(I promise more sewing posts, fewer machine posts, in the future!)
In breaking news, she sews! Yay! And my gawd, what a beautiful stitch it is, too. Nothing like the wannabe zig-zag of the White*. And fast. The only limit to the power is that the motor turns a rubber wheel which turns the flywheel, and this rubber wheel is old and hard and a bit worn down, so sometimes you need to give the flywheel a nudge to get it started. Presumably it’s possible to replace the little rubber wheel at some point. (Incidentally, the belt on my Featherweight slips similarly, so it should be adjusted or possibly replaced as well. Someday when I’m a little more secure about this vintage machine thing ;).)
Fortunately, she uses a standard needle, that goes in sideways, exactly the same as my Featherweight.
Except that the Featherweight threads right to left, and this one threads left to right. Which was a bit of a WTF moment, but we got past it.
In terms of functionality, it’s similar to the Featherweight. There’s a lever for the stitch-length/reverse, just like on the Featherweight (this one’s very stiff, though. I need to figure out if it’s possible to oil it.) The tension/threading apparatus is quite different, though—it has a lever, too, and there’s no disc to wrap it around. I figured it out, though! The system of threading is fairly sketchy—there’s a lot of places the thread is kinda left to do its own thing, and it rubs against the case of the machine in a number of places. On the other hand, the up-and-down-arm-part (the manual calls this the take-up) has a hole with a covered slot you can kind of floss the thread into, rather than just a plain hole like most vintage machines (of my acquaintance, which is admittedly limited). (My new Janome has kind of a slot in this as well, but the way the slot opens occasionally the thread slips out of it which can be a pain in the butt.)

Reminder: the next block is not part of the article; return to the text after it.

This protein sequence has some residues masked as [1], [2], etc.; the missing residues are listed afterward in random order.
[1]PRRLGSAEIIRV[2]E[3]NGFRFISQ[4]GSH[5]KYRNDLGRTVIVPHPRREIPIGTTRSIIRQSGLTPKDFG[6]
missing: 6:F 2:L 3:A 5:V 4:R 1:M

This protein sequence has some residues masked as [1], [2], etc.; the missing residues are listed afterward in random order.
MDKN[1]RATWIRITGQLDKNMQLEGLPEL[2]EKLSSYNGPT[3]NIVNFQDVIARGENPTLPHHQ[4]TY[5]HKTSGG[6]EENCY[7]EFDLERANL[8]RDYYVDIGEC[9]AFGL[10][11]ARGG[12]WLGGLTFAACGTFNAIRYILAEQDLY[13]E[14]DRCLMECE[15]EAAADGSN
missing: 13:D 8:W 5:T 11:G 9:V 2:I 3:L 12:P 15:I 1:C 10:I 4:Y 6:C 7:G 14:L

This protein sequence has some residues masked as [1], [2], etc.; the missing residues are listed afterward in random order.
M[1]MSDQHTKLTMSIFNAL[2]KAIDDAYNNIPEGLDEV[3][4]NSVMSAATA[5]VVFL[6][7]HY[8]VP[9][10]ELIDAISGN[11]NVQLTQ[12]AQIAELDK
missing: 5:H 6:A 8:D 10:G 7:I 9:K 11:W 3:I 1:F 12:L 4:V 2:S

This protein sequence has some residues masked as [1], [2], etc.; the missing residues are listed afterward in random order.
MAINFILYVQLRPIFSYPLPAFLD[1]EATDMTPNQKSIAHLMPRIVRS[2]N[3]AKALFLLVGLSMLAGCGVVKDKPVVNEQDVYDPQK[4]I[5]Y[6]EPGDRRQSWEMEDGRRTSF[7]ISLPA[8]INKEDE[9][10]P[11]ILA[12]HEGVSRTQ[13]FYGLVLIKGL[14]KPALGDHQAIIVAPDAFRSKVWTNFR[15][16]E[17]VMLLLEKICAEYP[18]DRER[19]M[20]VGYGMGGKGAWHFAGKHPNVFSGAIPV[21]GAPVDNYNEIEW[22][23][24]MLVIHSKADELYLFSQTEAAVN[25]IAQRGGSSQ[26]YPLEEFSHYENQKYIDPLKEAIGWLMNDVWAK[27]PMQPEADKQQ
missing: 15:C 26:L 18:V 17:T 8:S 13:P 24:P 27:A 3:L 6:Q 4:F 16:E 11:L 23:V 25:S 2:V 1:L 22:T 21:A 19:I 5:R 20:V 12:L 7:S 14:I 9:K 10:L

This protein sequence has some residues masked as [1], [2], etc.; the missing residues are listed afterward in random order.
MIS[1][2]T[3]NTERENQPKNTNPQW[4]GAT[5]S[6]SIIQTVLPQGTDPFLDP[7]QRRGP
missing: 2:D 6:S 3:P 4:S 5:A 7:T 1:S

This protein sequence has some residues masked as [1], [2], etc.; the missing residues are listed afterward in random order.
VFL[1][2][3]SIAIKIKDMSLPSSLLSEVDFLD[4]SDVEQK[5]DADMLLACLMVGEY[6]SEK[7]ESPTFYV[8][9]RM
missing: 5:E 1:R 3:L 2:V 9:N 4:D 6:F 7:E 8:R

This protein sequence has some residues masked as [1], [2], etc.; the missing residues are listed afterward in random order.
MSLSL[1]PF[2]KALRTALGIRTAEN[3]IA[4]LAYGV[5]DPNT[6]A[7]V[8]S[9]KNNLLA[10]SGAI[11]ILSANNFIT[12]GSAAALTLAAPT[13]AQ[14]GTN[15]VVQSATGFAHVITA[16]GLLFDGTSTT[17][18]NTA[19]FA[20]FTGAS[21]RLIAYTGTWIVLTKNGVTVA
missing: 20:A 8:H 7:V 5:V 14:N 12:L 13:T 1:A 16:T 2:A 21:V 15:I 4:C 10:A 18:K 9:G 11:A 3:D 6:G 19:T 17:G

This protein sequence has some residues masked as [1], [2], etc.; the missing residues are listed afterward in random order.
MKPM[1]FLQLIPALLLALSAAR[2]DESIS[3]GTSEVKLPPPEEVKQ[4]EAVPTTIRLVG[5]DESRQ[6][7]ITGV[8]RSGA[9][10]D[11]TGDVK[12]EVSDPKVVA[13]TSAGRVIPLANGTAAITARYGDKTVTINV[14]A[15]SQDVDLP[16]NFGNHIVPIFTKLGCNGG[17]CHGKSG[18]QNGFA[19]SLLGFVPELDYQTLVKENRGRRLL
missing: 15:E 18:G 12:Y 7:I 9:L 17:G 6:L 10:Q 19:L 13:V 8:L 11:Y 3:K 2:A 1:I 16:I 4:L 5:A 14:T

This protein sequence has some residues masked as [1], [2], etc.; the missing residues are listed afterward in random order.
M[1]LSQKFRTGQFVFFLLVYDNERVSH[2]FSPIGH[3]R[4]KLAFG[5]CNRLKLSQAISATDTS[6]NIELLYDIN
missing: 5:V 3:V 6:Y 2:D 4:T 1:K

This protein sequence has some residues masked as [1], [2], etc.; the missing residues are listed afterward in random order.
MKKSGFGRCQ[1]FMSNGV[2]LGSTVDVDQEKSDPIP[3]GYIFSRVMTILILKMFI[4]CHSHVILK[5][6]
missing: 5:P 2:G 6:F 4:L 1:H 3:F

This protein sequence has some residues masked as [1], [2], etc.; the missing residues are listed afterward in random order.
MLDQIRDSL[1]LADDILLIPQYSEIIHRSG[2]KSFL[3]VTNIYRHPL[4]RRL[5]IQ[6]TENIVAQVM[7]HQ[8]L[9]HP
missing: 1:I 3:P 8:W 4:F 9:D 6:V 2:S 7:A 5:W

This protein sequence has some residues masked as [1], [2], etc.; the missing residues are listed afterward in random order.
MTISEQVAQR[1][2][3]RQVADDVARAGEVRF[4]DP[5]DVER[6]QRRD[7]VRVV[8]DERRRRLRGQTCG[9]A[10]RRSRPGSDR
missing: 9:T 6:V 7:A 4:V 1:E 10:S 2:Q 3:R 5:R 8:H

I want to thank both Peter and Claire for suggestions of manuals and comparable machines. I actually tracked down a teensy bit of information about Domestic sewing machines here, and they have three different manuals. This is the one closest to my machine, although I think it’s a slightly newer (or perhaps just more expensive) version than mine as it has a tension dial rather than lever, and a slightly more advanced-looking stitch length mechanism. There’s no date on the manual, but the font looks sort of 50s to me (I know, so precise). I’m guessing late 40s or 50s for this machine—I’d be surprised if it was as late as 60s (but then, they were still making Featherweights through the 60s). Vintage aficionados care to weigh in?
Also, just because I’m obsessive that way, here’s more photos (in no particular order) of the various feet and attachments than you can shake a stick at. Be afraid. Be very afraid. Fortunately, most of these are covered in the manual…
*Toodling around on the yahoo wefixit group led me to this post about sewing machine stitch formation, which basically advocates stitch acceptance. I still think something’s up with the White, though, as the stitch is WAY more zig-looking than my other machines, even with the straight-stitch needle plate in place. That being said, it does a mean zigzag, so I’m not really complaining.